This is part of a series that Townhall.com's National Political Reporter Jillian Bandes is doing on electorally vulnerable Democrats called "Open Season."
Betsey Markey had an interesting week.
The freshman Democratic Congressman from Colorado reported a whopping $505,000 haul for the first quarter of her campaign, earning her a front-page profile on the Washington Post on Monday. On Wednesday, she held an hour-long tele-town hall, confirming that she was solidly in campaign mode after a month of hard voting.
She’s probably right to step up the campaign mode, because her votes were indeed hard. Markey was one of only eight Democratic Congressmen who flipped their votes on Obamacare from "no" to "yes" after Obama twisted their arms the second time around.
Markey claims her come-again was because the health care bill reduces the deficit.
"The clincher was the CBO score,” she told the Post.
Andrew Moylan, Director of Government Affairs at the National Taxpayers Union, called that logic “absurd.”
“That’s a ridiculous claim, because everyone knows that that CBO score was gamed within an inch of its life,” said Moylan. “They basically created a bill with several things that they knew would never actually happen, that provide savings, like cuts in reimbursements to doctors, that they claimed would reduce the deficit.”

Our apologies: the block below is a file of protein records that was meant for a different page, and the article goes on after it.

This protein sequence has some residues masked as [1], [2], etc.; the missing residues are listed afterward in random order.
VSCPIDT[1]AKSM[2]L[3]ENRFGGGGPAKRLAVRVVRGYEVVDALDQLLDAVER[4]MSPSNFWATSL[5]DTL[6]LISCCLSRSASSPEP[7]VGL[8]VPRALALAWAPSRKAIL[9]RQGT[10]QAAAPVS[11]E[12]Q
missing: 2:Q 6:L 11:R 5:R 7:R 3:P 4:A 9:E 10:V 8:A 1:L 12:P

The Post also reported on Markey’s favorable reception in her home district during the Easter recess, gloating over her prospects like a child in a toy store. Local media had also written favorable reviews of her come-again vote. But Markey’s almost-certain Republican opponent, Cory Gardner, says that Markey should probably think twice before doing the happy dance.
“As far as the numbers go, $355,000 out of her $505,000 came after she decided to change her vote on health care. What’s curious to me is exactly where the money’s coming from,” said Zach Lahn, the deputy campaign manager for Gardner's campaign. “After her ‘aye’ card check vote, she saw a huge influx of money from out of state. And we’re expecting that trend to continue.”
Losing Jobs Over Ex-Im’s Expiration? Don’t Believe ItLosing Jobs Over Ex-Im’s Expiration? Don’t Believe It | Ed Feulner